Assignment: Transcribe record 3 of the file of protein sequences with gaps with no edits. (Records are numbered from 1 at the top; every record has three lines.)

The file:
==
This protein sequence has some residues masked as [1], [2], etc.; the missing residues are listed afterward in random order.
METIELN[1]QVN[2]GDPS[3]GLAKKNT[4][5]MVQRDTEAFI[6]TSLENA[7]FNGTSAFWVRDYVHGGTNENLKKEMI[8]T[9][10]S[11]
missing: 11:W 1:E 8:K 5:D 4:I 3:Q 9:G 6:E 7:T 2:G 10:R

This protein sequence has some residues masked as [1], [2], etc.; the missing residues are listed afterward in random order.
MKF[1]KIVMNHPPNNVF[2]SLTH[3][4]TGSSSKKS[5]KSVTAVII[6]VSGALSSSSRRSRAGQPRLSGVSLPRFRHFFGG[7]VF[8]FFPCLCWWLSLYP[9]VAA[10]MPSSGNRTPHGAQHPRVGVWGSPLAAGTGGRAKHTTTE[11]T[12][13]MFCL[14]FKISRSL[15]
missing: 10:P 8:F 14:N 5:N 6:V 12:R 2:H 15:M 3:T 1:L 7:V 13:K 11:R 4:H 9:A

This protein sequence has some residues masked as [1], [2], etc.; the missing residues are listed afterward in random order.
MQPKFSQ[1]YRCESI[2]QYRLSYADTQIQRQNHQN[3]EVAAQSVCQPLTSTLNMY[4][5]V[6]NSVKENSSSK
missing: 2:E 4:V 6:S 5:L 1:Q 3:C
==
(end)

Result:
This protein sequence has some residues masked as [1], [2], etc.; the missing residues are listed afterward in random order.
MQPKFSQ[1]YRCESI[2]QYRLSYADTQIQRQNHQN[3]EVAAQSVCQPLTSTLNMY[4][5]V[6]NSVKENSSSK
missing: 2:E 4:V 6:S 5:L 1:Q 3:C